22. E.g. namespaces, private and public elements. Related to encapsulation

  23. Templates, macros. 

  24. Or just some way of using user-defined symbolic infix operators - best with multiple dispatch. 

  25. Such a “dot-call” or “threading” syntax makes the direction of a flow of calls natural, saves redundant brackets, makes fluent interfaces easy and provides context that can be exploited by IDEs in order to provide autocomplete suggestions with inline documentation which is not just “nice to have” but a pretty big deal. Related to extension methods

  26. Mostly implied by macros. 

  27. Mostly for null checking. The more convenient alternative to option types. 

  28. Of course, a programming language may have many more features (not in an arbitrary manner!) but without most of the above I probably would not call the language itself very convenient — it can nonetheless be very useful. Truth to be told, there (almost…) does not exist a language I would call convenient (or it is convenient but has other severe drawbacks) although I do not even find my list sophisticated. But this is no problem as for getting a specific task done the language’s ecosystem is much more important than the language itself anyway.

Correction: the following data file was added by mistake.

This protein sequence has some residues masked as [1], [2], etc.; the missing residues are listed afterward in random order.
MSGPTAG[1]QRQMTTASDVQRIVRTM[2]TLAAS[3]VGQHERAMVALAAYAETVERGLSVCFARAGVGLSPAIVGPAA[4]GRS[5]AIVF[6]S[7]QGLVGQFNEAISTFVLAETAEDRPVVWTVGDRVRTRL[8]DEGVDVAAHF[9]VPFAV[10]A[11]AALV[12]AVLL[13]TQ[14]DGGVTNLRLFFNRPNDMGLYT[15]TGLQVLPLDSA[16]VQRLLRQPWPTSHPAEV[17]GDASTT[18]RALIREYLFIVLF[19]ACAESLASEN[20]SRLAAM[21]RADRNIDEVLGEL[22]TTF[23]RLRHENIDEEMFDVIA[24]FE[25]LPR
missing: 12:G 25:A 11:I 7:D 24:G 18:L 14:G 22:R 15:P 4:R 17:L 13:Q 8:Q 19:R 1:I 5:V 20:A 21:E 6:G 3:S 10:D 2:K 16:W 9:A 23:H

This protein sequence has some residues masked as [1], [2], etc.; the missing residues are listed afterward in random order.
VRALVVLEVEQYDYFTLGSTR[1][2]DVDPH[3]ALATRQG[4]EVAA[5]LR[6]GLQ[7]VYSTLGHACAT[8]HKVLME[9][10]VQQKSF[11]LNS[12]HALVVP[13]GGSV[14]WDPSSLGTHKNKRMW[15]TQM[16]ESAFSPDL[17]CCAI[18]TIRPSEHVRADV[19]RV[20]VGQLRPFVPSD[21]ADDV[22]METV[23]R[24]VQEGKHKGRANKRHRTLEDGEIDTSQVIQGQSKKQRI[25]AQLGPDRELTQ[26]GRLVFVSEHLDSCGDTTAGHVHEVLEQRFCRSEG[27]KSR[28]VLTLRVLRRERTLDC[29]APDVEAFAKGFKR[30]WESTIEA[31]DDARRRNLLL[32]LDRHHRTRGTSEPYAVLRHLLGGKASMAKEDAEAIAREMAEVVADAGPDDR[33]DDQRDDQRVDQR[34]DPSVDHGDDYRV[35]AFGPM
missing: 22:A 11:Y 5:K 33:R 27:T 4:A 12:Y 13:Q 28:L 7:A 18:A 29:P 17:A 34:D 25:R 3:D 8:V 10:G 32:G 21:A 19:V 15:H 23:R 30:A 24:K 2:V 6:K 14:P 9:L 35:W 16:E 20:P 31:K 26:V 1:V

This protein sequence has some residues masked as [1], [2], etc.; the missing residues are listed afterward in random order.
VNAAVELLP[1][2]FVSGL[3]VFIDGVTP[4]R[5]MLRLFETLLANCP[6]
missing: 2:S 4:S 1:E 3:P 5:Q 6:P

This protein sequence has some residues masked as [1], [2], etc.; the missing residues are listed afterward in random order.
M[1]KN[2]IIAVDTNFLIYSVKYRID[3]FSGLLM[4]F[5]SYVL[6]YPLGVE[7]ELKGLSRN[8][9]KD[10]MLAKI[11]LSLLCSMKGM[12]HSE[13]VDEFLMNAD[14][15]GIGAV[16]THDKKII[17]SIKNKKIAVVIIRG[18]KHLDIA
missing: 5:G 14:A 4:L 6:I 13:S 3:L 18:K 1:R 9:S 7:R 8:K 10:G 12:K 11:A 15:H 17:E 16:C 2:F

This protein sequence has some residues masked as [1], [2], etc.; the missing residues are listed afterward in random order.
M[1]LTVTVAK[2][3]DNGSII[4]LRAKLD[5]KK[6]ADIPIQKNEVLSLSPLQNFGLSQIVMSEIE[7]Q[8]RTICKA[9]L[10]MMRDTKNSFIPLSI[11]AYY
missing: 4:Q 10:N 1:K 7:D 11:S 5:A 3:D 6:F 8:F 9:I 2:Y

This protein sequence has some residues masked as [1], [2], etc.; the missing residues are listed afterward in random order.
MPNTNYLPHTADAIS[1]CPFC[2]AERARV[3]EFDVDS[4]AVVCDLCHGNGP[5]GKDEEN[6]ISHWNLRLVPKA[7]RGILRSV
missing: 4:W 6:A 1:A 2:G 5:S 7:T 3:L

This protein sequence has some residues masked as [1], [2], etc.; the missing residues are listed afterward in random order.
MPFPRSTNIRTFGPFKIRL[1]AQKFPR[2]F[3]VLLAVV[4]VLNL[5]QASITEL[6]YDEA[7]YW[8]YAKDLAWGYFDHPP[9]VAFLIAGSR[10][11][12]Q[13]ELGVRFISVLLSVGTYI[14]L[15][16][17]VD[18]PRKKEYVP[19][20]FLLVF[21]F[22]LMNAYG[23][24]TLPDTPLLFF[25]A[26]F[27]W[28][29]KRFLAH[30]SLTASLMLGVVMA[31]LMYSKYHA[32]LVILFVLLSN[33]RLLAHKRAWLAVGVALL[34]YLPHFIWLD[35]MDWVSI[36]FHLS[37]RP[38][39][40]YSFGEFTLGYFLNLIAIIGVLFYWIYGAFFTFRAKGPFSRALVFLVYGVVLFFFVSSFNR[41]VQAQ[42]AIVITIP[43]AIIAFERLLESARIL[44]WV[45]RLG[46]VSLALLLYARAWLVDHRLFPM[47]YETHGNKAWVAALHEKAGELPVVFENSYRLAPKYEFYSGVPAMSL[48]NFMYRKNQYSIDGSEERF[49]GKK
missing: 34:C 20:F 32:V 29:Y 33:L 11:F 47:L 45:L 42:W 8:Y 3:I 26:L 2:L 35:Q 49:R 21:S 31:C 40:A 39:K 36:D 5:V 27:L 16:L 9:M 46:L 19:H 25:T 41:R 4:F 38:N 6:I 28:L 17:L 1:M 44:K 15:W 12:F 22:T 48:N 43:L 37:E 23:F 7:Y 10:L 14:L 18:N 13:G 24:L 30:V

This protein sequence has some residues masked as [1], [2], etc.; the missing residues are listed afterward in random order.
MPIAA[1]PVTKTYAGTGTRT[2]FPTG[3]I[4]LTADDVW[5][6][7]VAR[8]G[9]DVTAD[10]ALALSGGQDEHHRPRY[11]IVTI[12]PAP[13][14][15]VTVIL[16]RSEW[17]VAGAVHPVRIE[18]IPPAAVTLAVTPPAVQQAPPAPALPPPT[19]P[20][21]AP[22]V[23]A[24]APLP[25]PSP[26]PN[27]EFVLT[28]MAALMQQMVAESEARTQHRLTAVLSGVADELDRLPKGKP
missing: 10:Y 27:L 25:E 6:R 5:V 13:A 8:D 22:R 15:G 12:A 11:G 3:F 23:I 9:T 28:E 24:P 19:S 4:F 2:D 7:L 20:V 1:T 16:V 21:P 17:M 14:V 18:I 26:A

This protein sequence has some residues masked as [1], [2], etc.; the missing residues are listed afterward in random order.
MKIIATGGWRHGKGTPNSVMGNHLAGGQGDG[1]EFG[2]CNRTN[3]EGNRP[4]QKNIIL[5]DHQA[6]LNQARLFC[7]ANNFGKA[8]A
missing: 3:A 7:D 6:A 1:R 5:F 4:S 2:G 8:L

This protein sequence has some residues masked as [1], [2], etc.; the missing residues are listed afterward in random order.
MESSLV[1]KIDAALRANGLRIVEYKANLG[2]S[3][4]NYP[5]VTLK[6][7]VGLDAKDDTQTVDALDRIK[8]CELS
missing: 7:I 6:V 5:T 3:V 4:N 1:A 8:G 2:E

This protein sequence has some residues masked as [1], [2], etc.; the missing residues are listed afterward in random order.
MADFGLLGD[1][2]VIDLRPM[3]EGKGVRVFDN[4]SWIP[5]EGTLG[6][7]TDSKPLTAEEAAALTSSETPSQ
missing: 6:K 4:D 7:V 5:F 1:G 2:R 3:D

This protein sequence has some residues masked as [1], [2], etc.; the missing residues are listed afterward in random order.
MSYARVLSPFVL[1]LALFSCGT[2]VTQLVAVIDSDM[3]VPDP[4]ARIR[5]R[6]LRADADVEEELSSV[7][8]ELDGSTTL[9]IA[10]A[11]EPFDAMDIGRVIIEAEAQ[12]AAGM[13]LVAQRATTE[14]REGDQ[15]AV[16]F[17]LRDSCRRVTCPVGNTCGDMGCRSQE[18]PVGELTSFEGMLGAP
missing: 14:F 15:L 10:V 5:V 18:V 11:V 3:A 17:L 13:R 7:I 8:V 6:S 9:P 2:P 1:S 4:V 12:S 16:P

29. I actually also like a language to be as static as possible even though the above features do not require it (except maybe overloading but I believe Smalltalk has in fact overloading and maybe parametric polymorphism but the problem it solves would not even be an issue in a dynamic language anyway) for a lot of reasons that would be too numerous to explicitly list here and so are reserved for another article. 

  30. I actually omitted features in the list that I find cool but which would really complicate the implementation or whose potential benefits and drawbacks are not entirely understood yet. You may thus see the list as a lower bound if you like. 

  31. Another interesting question to think about is which features or combination of features a programming language should definitely not have. Concrete examples could be derived from existing languages which is in fact quite often done in practice. One exemplary point I made in previous articles is that I find 1. laziness by default and 2. pureness by default together with monadic code for I/O to be bad tradeoffs. The scope of a general analysis of “bad” features would be quite big though.